small immigration jail at Nong Khai, along the border with

Laos. The RTG attempted to deport the group, which has

received UNHCR refugee status, in 2006. The forced return

was stopped mid-stream after international community

objections, and the group has languished in Nong Khai for

three years. We have eased the crowding by constructing a

temporary day-time rest facility outside the IDC and are

funding nurse and teacher visits by IOM. In order to find a

solution for this group, we have begun discussing with UNHCR

(and other resettlement countries) the possibility of a

exceptional, transit-in-Laos mechanism for third country

resettlement. The concept rests on the willingness of the

refugees to participate, which in turn will depend on the

credibility of security guarantees by the Government of Laos

during a planned short stay in Laos. Another 267

UNHCR-recognized Lao Hmong refugees live freely in Lopburi

province and Bangkok, and their fate complicates any solution

for the Nong Khai group.

Asia\’s Boat People: The Rohingya

——————————–

14. (SBU) The Rohingya, a Muslim minority group historically

resident in Burma\’s Northern Rakhine State along the border

with Bangladesh, are a de jure stateless people stripped of

even the most basic civil rights by the Burmese regime. For

several years, many Rohingya men have set sail in rudimentary

vessels from Burma and Bangladesh in an attempt to reach

hoped-for employment in Malaysia. The first inhabited

islands encountered on the sea route belong to Thailand, and

many boats landed there. In November 2008, local military

commanders decided to begin pushing back to sea new arrivals

as a deterrent. Lacking resources, local civil defense

groups (typically local villagers) were given brief crowd

control training and charged with rounding up and returning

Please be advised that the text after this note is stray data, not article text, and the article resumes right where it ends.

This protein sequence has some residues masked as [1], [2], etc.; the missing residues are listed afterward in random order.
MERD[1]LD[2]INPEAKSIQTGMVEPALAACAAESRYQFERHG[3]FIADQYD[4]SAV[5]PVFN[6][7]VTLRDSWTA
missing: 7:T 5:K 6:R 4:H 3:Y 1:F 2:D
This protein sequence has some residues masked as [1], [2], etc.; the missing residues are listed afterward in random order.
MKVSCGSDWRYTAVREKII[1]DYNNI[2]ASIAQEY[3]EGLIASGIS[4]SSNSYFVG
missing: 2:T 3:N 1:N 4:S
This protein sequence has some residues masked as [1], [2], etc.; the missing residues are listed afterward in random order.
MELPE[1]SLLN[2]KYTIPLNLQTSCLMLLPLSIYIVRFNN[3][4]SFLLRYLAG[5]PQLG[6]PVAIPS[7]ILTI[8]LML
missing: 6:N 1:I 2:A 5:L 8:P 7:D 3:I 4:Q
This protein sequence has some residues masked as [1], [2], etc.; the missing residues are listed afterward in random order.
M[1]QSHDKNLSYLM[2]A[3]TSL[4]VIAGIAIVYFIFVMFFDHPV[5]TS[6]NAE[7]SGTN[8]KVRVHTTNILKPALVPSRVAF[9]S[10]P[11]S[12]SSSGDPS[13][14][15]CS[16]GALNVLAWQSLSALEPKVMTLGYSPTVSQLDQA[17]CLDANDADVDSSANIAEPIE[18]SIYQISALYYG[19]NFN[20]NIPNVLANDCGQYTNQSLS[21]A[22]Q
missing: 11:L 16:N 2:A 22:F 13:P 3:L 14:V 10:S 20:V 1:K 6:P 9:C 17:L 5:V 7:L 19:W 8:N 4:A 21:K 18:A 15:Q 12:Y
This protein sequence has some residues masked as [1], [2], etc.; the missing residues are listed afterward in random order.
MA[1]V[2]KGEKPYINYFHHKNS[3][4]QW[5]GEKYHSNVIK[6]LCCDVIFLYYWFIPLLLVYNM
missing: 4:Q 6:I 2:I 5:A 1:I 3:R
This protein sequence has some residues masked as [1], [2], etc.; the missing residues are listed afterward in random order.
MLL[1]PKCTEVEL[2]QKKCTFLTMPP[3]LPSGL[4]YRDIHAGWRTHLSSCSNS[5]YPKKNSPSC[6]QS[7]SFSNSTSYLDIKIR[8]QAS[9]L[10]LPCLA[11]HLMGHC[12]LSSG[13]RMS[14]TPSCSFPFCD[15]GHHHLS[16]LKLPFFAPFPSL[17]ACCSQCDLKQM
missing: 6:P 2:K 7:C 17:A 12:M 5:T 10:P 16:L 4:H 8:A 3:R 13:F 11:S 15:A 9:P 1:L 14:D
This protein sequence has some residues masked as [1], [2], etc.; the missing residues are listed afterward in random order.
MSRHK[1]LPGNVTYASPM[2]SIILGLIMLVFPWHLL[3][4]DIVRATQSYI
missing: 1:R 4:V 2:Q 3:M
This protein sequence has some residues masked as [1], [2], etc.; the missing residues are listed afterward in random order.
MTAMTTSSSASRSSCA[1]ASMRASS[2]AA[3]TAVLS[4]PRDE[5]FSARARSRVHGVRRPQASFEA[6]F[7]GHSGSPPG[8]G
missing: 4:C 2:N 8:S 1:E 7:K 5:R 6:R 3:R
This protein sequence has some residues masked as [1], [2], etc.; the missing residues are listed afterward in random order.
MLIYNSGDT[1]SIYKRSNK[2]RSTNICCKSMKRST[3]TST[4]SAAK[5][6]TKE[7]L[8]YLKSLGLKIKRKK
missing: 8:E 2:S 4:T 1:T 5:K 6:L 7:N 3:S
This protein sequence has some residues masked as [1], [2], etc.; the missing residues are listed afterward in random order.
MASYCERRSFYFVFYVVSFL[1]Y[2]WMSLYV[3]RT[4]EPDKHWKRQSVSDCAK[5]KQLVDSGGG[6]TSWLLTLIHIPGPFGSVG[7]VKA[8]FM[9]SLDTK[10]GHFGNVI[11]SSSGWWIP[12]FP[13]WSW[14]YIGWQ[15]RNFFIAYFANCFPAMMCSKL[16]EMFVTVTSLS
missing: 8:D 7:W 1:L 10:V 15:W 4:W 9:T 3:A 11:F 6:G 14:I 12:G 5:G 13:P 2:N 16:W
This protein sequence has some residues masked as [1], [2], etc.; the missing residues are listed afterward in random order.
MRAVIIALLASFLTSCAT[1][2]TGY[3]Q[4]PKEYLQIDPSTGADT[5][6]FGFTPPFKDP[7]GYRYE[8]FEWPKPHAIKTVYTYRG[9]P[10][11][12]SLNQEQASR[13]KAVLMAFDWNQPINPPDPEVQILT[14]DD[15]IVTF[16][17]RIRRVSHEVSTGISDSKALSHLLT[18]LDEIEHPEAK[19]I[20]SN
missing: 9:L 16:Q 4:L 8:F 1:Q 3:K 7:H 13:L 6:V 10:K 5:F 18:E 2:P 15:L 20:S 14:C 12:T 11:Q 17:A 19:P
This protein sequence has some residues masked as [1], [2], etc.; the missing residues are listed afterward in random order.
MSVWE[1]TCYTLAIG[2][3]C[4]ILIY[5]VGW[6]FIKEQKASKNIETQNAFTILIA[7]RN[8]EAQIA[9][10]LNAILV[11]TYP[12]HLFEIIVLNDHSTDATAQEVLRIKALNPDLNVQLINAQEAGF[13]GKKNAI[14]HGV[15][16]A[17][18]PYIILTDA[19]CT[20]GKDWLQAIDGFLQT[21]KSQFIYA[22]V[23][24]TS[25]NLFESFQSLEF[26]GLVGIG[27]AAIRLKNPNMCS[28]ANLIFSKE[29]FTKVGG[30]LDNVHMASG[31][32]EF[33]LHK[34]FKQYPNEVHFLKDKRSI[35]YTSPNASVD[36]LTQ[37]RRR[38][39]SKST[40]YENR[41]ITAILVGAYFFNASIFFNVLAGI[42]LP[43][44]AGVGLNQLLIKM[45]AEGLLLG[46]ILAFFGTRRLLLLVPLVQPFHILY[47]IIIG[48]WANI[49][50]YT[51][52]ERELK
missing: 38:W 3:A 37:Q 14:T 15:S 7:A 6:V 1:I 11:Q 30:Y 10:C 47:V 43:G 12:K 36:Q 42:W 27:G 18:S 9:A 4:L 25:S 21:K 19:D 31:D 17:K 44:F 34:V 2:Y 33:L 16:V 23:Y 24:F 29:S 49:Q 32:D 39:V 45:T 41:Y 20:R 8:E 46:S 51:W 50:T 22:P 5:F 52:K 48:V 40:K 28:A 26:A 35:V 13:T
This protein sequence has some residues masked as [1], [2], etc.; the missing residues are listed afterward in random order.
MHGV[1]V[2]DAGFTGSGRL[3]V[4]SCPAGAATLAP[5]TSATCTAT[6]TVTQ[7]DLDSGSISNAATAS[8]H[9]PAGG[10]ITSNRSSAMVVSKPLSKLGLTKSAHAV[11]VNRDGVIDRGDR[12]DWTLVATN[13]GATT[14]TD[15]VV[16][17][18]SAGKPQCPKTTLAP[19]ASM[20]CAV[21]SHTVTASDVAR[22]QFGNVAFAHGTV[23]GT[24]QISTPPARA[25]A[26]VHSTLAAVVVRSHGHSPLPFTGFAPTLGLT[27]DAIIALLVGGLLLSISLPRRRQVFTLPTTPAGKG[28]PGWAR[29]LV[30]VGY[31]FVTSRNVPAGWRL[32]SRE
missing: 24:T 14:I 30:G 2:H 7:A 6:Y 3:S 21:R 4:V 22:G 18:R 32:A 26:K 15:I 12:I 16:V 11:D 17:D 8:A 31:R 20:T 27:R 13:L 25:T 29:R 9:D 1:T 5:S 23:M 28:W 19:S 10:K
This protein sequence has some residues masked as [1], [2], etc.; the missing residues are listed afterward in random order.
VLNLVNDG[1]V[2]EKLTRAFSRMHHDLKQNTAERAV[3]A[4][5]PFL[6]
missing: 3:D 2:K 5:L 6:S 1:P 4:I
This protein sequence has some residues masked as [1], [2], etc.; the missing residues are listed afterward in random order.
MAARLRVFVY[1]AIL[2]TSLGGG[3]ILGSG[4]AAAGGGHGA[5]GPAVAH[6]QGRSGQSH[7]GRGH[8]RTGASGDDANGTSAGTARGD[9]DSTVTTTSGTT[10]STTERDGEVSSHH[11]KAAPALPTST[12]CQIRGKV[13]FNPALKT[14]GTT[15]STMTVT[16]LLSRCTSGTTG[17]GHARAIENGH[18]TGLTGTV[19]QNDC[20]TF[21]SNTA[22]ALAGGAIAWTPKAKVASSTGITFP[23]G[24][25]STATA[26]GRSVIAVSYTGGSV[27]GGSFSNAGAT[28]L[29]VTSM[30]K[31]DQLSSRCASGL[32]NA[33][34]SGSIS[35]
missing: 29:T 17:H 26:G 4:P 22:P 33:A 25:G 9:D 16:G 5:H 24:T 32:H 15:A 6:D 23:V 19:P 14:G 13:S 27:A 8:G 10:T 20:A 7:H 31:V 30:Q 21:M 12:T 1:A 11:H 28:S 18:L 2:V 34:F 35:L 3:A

the Rohingya back to sea.

15. (SBU) Immediately after the first press reports surfaced

of the push-backs in January 2009, we visited the arrival

sites, advocating better treatment of the Rohingya boat

people with local civilian defense volunteers and Thai

military officials. The temporary policy was quickly

abandoned, and the inhabitants of the next boat to arrive

were turned over to immigration officials for normal

processing. UNHCR was given access, and after the death of

two of the detainees in a local immigration detention center

(IDC) the group was moved to Bangkok\’s main IDC in August,

BANGKOK 00003145 004 OF 005

where they remain. It appears this more humane policy will

be followed during the upcoming sailing season (November to

May, when seas are calmer.) We do not yet know what the

ultimate disposition for this group will be.

The North Koreans

—————–

16. (C) Reflecting its pragmatic approach to certain

vulnerable groups, the RTG permits North Koreans entering

Thailand illegally to resettle in the Republic of Korea (ROK)

and, in much smaller numbers, in the U.S. The accommodation

takes into account the relatively small numbers (1-2,000 per

year), concerns regarding overcrowding in Bangkok\’s main

immigration jail, and effective lobbying by the ROK

government, an important trade partner and market for Thai

labor. The special policy is publicly presented by the RTG as

\”Koreans being deported to Korea\”, with geographic

distinctions between North and South conveniently blurred.

UNHCR is not permitted a protection or refugee status

determination role by the RTG. The \”deportation\” requires

that all North Koreans are required to report to immigration

detention before they are allowed to depart Thailand.

Detention time depends on processing speed, and is currently

is about 3-4 weeks for ROK-bound cases.

17. (C) U.S.-bound cases fortunate enough to have avoided

arrest by Thai police can wait out processing steps in

private accommodation or a local NGO shelter, and then enter